No matter the form of intellectual property, you can always find a troll. From patent to copyright there are trolls. These trolls enforce certain copyrights and/or patents for the sole purpose of finding people abusing their intellectual property and sue them. However, in a recent court ruling, one judge has turned the tides on copyright trolls.
In a case where Malibu Media shared information that it discovered that someone had been sharing their “adult films” illegally through a torrent service called BitTorrent. Malibu was able to pinpoint a certain IP address that was responsible for the illegal sharing of their films and wanted to bring the violator to “justice”. The use of the term justice here is a bit subjective. In one way, these trolls like Malibu Media and others have only the sole intention of making money. They only pursue cases where there is money to be made and they even only hold copyrights and patents for monetary gains. One could say that there isn’t really any justice being served here. On the other hand in order for them to actually be able to make money in lawsuits, laws have to be broken.
However, in this specific case the judge decides to turn the tables on Malibu Media. In the case Malibu presented that the company was able to geolocate the IP address and wanted to file a lawsuit against the registered owner of that address. In order to file the lawsuit, Malibu Media needs a subpoena for the internet provider in order to obtain the information of the person registered to that address. For those of you know who don’t know or are not familiar with how IP addresses work, I’ll give you a brief run through. Each time your modem is connected to the internet is obtains a address from your internet provide (comcast, verizon, etc). This IP address is unique to your own network and different versions of this IP address are assigned to all devices connected onto your network. Malibu’s argument was that since these address are unique they would be able to blame one person, this address, of copyright infringement.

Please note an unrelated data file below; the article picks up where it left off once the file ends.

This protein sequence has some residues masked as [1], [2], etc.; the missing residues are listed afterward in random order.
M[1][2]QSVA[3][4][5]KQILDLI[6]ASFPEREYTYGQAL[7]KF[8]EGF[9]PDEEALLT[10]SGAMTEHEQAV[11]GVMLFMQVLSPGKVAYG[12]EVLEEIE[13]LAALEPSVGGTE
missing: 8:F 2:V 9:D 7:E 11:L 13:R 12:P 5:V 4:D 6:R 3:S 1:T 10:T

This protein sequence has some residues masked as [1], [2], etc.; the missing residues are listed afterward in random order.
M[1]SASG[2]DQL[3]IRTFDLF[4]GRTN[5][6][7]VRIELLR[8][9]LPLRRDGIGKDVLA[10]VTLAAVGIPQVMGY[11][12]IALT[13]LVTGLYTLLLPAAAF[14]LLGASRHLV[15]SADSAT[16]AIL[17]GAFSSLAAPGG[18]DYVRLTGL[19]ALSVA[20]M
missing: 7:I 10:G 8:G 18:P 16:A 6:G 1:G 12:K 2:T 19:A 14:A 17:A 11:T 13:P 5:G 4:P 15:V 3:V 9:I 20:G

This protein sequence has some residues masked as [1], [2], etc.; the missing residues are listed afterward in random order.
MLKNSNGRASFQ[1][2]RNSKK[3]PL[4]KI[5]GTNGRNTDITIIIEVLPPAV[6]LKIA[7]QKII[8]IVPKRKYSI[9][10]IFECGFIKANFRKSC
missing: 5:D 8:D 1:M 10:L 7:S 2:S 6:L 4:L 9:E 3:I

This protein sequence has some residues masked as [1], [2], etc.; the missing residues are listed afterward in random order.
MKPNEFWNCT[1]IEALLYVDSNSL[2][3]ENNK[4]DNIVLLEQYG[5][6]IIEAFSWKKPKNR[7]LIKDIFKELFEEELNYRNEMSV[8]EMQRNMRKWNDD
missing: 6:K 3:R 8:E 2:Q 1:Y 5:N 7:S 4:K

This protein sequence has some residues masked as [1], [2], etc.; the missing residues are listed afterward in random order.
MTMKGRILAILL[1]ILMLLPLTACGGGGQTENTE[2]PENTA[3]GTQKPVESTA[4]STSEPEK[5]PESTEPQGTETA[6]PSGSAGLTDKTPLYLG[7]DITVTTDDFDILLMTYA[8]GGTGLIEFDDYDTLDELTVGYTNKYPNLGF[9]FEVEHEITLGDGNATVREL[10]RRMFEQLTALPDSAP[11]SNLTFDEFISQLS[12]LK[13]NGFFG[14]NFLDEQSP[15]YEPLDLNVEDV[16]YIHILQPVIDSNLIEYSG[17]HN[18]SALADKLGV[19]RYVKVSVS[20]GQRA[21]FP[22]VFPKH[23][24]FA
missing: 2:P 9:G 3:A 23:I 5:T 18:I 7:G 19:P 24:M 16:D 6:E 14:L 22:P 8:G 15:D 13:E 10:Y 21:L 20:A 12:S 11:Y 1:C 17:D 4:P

The judge in the end ruled that an IP address “does not identify a person”. This is a huge victory over copyright trolls who rely only cases like this to make money. Personally I see this as a step in the right direction regarding copyright law and pirating of media. Simply having an address is not sufficient enough to link a person to a crime. I personally hope that many other judges facing similar cases will choose to act in the same manner as the judge in Florida.
Neal, Dave. “Porno Troll Told to Go Back under Bridge.” – The Inquirer. N.p., 26 Mar. 2014. Web. 30 Mar. 2014.
Smith, Ms. “IP Address Does Not Identify a Person, Judge Tells Copyright Troll in BitTorrent Case.” Network World. N.p., 24 Mar. 2014. Web. 30 Mar. 2014.